December 22, 2020—Throughout 2020, European leaders, including UK leaders, have been developing a fiscal framework for accelerating the region’s emergence from the COVID-19 recession. At the same time, they have been laying the groundwork for a “Green and Digital Transition”, which they view as a foundation for longer-term economic growth.

European politicians often speak about defending and promoting “European values.” Among such values are democratic governance, human rights, a strong social safety network, a clean environment, de-carbonization, free and fair trade, and control over anti-competitive behavior. Many of these European values also serve as organizing principles for EU-level industrial policy.

This Wilmington Wire explores some important steps that the EU has taken to protect and foster its renewable energy, business software, information services, and media industries.

Recent EU Actions on Green and Digital Transition

In mid-December, the EU took several important steps intended to protect and foster its renewable energy, information services, retailers, and information technology industries. We expect the UK to follow the EU’s lead, in general outlining it if not matching it exactly in parallel.

  • On December 12, EU heads-of-state agreed to reduce 2030 greenhouse gas emissions by 55% from 1990 levels. This was the last heads-of-state decision needed in order for the EU to promulgate its Europe Climate Law, a centerpiece of a broader European Green Deal that the European Commission, the EU’s top rule-drafting body, publicly presented in 2019. The draft law already requires EU carbon neutrality by 2050. Politically, Green Party gains in the EU Parliament and European national legislatures have helped to spur adoption of ambitious greenhouse gas reduction objectives.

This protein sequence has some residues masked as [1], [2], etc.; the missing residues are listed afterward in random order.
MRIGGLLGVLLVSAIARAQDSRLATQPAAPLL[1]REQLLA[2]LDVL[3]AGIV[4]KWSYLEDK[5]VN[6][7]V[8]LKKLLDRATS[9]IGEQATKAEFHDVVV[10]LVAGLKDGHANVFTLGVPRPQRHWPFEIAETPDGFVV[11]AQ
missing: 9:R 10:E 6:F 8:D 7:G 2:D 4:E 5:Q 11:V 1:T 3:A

• On December 15, the European Commission[1] proposed a Digital Markets Act and a Digital Services Act. The first act seeks to prevent discriminatory and anti-competitive behavior by e-commerce and social media platforms. The second act seeks to prevent dissemination of illegal content. In the event of violations of either act, the Commission would be able to impose heavy fines. Should the fines fail to dissuade, the Commission may take legal action to break up firms. These measures follow earlier measures on digital privacy, which culminated in the General Data Protection Regulation (GDPR). The two new acts would become law subject to prior review by the European Parliament and EU heads-of-state.
  • On December 17, the EU promulgated its 2021–2027 multi-year financial framework. In addition to providing continuing COVID-19 support in 2021, the framework provides massive capital to support the EU’s “Green and Digital Transition”, much of which is funded by bonds mutually underwritten by EU governments. This multi-year framework funding complements the bloc’s climate and digital regulation.

Promoting European wind energy operators and developers